4 thoughts about NOT living a conventional life

Ronna Detrick
6 min readMar 16, 2022

Why Discomfort, Unpredictability, and Breaking the Rules Matters

Photo by David Orlando Us De Paz on Unsplash

“Most of us live conventional lives. We want to avoid the discomforts that arise from complications. But the full, creative life must be open to unpredictability. Jewish wisdom urges us to open our eyes to the possibility of change, even to the need to break a rule. Sometimes the only way to grow is to take a bite of the apple.” ~ Rabbi Irwin Kula

Fantastic. Powerful. And true.

Here’s where we’re headed:

  1. a conventional life = avoiding discomfort
  2. a full, creative life = unpredictability
  3. change = breaking a rule (or two)
  4. growth = taking a bite of the apple


1. a conventional life = avoiding discomfort

I’m pretty committed to avoiding discomfort. It’s not what I prefer. I certainly don’t seek it out. And it never turns up on my short list when I’m considering a “word of the year.” Still, I cannot disagree with what he asserts.

When I look back at my own life, my adamant demand of avoiding discomfort (for myself and for others) has caused me to choose what is generally done or believed — at the expense of my intuition, my wisdom, my very heart. The opposite has also been true: when I have listened to my intuition, trusted my wisdom, and followed my heart it has always been outside of convention, incredibly uncomfortable, and most-definitely (ultimately) worth it.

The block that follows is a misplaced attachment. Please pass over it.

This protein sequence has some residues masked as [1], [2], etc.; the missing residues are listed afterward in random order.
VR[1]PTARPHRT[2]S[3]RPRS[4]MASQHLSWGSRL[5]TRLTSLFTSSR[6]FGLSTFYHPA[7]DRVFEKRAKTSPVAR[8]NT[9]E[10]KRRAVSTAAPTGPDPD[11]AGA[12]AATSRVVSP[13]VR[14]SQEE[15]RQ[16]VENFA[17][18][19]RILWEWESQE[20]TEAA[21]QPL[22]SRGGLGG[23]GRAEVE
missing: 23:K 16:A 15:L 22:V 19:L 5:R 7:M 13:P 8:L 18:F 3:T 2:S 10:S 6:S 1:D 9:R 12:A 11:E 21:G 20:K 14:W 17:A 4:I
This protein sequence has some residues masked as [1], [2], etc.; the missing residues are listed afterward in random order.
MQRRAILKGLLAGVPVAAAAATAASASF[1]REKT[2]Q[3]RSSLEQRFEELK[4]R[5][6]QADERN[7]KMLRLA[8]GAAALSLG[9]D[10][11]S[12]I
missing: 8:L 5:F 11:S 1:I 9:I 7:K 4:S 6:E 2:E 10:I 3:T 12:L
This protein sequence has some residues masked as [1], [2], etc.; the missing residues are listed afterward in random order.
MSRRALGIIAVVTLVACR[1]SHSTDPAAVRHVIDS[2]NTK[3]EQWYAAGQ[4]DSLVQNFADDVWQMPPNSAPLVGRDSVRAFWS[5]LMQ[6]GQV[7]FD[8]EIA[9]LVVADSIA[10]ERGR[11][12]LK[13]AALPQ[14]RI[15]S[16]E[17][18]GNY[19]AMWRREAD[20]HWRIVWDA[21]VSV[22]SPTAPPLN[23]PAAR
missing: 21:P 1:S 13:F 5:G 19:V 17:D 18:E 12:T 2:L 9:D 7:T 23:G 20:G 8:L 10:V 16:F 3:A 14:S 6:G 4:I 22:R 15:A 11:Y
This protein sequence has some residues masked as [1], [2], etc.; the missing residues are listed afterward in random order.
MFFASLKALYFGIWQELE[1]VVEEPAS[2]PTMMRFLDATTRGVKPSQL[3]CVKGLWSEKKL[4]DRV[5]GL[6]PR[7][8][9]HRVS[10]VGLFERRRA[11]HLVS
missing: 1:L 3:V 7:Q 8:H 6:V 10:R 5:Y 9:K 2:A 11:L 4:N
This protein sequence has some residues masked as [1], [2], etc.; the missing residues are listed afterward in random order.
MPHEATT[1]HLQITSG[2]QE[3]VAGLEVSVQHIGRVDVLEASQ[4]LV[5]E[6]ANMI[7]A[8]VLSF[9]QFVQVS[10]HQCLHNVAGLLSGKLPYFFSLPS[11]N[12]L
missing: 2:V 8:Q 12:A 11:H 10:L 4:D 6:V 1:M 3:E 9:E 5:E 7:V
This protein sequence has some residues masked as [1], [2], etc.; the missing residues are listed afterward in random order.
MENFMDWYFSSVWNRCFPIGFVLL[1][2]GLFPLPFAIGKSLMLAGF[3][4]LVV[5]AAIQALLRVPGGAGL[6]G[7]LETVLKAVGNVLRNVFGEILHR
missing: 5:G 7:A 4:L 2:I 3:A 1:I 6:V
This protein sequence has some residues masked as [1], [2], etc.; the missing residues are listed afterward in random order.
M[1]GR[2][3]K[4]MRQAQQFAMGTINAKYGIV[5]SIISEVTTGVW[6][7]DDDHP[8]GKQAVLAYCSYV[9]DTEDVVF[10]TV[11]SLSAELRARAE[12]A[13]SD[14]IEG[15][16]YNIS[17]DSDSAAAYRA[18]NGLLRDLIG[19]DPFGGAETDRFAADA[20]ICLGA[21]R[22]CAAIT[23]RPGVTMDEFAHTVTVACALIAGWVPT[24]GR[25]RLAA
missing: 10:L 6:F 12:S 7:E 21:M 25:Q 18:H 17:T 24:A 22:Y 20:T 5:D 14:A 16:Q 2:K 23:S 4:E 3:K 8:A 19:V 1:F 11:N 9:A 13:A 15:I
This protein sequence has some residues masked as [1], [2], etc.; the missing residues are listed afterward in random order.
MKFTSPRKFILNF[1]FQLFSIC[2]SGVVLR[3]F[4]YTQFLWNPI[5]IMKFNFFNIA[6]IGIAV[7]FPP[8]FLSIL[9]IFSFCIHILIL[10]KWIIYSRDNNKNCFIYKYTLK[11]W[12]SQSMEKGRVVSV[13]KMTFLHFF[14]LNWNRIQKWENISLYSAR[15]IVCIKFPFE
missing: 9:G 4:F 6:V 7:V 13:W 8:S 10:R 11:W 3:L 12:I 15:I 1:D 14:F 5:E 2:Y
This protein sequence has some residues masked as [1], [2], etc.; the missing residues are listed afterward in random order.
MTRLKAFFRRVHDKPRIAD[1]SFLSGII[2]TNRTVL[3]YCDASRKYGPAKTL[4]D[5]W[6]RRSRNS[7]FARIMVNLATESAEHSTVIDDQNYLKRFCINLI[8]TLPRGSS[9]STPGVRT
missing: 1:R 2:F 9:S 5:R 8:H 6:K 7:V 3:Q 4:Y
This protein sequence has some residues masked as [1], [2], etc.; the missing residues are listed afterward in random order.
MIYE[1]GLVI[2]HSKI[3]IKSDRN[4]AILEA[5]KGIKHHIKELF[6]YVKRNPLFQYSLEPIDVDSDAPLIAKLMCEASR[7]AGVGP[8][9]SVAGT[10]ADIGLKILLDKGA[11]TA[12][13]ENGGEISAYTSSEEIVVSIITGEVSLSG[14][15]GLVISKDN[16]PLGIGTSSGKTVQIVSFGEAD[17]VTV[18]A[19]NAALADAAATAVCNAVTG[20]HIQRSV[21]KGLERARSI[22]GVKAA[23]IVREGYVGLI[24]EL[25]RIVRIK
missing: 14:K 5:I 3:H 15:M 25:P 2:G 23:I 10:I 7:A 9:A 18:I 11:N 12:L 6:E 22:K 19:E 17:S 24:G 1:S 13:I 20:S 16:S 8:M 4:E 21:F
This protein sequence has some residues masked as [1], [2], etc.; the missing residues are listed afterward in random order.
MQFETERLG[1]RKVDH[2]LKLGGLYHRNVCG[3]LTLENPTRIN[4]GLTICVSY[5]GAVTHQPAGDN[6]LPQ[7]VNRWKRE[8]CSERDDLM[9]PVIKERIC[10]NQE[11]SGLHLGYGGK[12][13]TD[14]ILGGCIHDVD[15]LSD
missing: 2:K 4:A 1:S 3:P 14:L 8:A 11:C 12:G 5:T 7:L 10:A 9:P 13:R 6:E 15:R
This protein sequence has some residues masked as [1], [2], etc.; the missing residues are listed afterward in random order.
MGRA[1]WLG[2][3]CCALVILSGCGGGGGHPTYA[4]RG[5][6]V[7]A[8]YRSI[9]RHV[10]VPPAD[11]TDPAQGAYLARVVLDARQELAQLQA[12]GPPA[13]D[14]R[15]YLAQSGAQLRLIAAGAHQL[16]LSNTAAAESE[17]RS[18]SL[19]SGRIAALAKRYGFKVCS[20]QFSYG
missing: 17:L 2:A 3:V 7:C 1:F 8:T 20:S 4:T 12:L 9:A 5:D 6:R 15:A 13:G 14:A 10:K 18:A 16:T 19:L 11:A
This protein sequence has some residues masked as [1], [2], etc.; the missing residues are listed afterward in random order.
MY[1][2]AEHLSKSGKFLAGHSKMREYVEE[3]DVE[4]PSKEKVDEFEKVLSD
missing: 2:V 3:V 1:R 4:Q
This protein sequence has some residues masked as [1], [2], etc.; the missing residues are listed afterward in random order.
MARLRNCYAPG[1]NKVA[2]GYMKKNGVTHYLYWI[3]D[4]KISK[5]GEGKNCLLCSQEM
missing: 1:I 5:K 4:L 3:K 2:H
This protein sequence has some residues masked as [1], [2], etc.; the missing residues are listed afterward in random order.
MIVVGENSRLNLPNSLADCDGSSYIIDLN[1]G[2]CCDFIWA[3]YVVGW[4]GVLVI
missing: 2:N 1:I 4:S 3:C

How about for you?

  • What stories come to mind? Where, when, and with whom have you diligently worked to sustain comfort (your own and/or others’), maintain the status quo, avoid discomfort and choose convention?
  • Think about your own experiences of being uncomfortable. Are they also the places in which you’ve gone against the grain, done what’s unexpected, and (hopefully) chosen what’s best for you instead of what everyone else wanted from/for you? What does that invite you to consider?

Instead of resisting discomfort, how might we welcome it? Could we learn to see “complications” as a form of

Ronna Detrick

I work and write on behalf of women and their re-visioned stories. These days you can find me on Substack.